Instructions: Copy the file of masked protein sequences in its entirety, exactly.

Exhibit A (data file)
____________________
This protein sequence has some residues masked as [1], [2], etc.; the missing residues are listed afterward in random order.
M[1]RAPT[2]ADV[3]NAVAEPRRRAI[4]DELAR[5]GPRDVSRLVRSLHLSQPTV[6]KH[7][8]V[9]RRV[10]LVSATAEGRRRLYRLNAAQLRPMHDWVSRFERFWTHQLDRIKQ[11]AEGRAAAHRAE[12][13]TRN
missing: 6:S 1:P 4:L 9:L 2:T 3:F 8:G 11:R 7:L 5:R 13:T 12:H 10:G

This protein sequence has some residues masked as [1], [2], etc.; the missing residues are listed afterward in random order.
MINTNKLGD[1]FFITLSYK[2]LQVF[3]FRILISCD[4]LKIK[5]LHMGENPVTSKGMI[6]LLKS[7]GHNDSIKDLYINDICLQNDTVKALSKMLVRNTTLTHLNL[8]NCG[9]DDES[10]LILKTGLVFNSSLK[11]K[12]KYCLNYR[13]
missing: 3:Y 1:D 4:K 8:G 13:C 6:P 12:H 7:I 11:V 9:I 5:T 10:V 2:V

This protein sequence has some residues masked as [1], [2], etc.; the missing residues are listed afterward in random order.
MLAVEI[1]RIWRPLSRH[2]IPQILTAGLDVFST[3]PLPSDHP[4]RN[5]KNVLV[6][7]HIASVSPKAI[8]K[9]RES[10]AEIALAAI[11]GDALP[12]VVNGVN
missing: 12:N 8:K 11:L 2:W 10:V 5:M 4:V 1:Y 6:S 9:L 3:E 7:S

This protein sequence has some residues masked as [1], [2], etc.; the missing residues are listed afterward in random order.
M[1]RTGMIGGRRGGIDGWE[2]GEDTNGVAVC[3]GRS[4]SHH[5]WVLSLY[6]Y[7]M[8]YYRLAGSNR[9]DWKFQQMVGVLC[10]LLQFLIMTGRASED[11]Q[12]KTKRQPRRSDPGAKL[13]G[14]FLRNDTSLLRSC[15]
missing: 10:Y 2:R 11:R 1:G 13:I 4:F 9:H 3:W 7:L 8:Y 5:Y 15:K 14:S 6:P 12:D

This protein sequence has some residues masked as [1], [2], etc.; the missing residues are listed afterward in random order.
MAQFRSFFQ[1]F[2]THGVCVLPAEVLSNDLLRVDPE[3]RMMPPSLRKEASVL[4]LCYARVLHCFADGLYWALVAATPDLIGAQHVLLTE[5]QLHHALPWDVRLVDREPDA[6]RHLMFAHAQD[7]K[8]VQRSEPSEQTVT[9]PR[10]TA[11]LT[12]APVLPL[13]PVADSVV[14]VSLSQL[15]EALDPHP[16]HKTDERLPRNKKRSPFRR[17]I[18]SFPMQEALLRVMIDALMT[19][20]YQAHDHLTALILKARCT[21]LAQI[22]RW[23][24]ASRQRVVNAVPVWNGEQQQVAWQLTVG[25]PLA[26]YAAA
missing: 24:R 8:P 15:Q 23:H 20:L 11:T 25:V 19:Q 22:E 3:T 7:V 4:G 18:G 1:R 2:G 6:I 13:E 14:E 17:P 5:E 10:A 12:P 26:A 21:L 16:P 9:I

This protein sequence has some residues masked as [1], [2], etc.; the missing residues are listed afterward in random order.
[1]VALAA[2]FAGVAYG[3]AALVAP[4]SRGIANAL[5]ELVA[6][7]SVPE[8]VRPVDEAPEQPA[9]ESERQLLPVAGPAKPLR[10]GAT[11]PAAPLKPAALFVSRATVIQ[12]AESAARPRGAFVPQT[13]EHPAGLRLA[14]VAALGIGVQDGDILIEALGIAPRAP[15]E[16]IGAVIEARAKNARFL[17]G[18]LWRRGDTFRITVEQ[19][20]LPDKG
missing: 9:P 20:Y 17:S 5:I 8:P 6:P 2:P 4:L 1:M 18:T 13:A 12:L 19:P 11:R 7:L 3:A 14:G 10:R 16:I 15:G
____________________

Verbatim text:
This protein sequence has some residues masked as [1], [2], etc.; the missing residues are listed afterward in random order.
M[1]RAPT[2]ADV[3]NAVAEPRRRAI[4]DELAR[5]GPRDVSRLVRSLHLSQPTV[6]KH[7][8]V[9]RRV[10]LVSATAEGRRRLYRLNAAQLRPMHDWVSRFERFWTHQLDRIKQ[11]AEGRAAAHRAE[12][13]TRN
missing: 6:S 1:P 4:L 9:L 2:T 3:F 8:G 11:R 7:L 5:R 13:T 12:H 10:G

This protein sequence has some residues masked as [1], [2], etc.; the missing residues are listed afterward in random order.
MINTNKLGD[1]FFITLSYK[2]LQVF[3]FRILISCD[4]LKIK[5]LHMGENPVTSKGMI[6]LLKS[7]GHNDSIKDLYINDICLQNDTVKALSKMLVRNTTLTHLNL[8]NCG[9]DDES[10]LILKTGLVFNSSLK[11]K[12]KYCLNYR[13]
missing: 3:Y 1:D 4:K 8:G 13:C 6:P 12:H 7:I 11:V 9:I 5:T 10:V 2:V

This protein sequence has some residues masked as [1], [2], etc.; the missing residues are listed afterward in random order.
MLAVEI[1]RIWRPLSRH[2]IPQILTAGLDVFST[3]PLPSDHP[4]RN[5]KNVLV[6][7]HIASVSPKAI[8]K[9]RES[10]AEIALAAI[11]GDALP[12]VVNGVN
missing: 12:N 8:K 11:L 2:W 10:V 5:M 4:V 1:Y 6:S 9:L 3:E 7:S

This protein sequence has some residues masked as [1], [2], etc.; the missing residues are listed afterward in random order.
M[1]RTGMIGGRRGGIDGWE[2]GEDTNGVAVC[3]GRS[4]SHH[5]WVLSLY[6]Y[7]M[8]YYRLAGSNR[9]DWKFQQMVGVLC[10]LLQFLIMTGRASED[11]Q[12]KTKRQPRRSDPGAKL[13]G[14]FLRNDTSLLRSC[15]
missing: 10:Y 2:R 11:R 1:G 13:I 4:F 9:H 3:W 7:L 8:Y 5:Y 15:K 14:S 6:P 12:D

This protein sequence has some residues masked as [1], [2], etc.; the missing residues are listed afterward in random order.
MAQFRSFFQ[1]F[2]THGVCVLPAEVLSNDLLRVDPE[3]RMMPPSLRKEASVL[4]LCYARVLHCFADGLYWALVAATPDLIGAQHVLLTE[5]QLHHALPWDVRLVDREPDA[6]RHLMFAHAQD[7]K[8]VQRSEPSEQTVT[9]PR[10]TA[11]LT[12]APVLPL[13]PVADSVV[14]VSLSQL[15]EALDPHP[16]HKTDERLPRNKKRSPFRR[17]I[18]SFPMQEALLRVMIDALMT[19][20]YQAHDHLTALILKARCT[21]LAQI[22]RW[23][24]ASRQRVVNAVPVWNGEQQQVAWQLTVG[25]PLA[26]YAAA
missing: 24:R 8:P 15:Q 23:H 20:L 11:T 25:V 19:Q 22:E 3:T 7:V 4:G 18:G 1:R 2:G 6:I 13:E 14:E 17:P 5:E 10:A 12:P 26:A 21:L 16:P 9:I

This protein sequence has some residues masked as [1], [2], etc.; the missing residues are listed afterward in random order.
[1]VALAA[2]FAGVAYG[3]AALVAP[4]SRGIANAL[5]ELVA[6][7]SVPE[8]VRPVDEAPEQPA[9]ESERQLLPVAGPAKPLR[10]GAT[11]PAAPLKPAALFVSRATVIQ[12]AESAARPRGAFVPQT[13]EHPAGLRLA[14]VAALGIGVQDGDILIEALGIAPRAP[15]E[16]IGAVIEARAKNARFL[17]G[18]LWRRGDTFRITVEQ[19][20]LPDKG
missing: 9:P 20:Y 17:S 5:I 8:P 6:P 2:P 4:L 1:M 18:T 13:A 12:L 19:P 11:R 7:L 3:A 14:G 10:R 16:I 15:G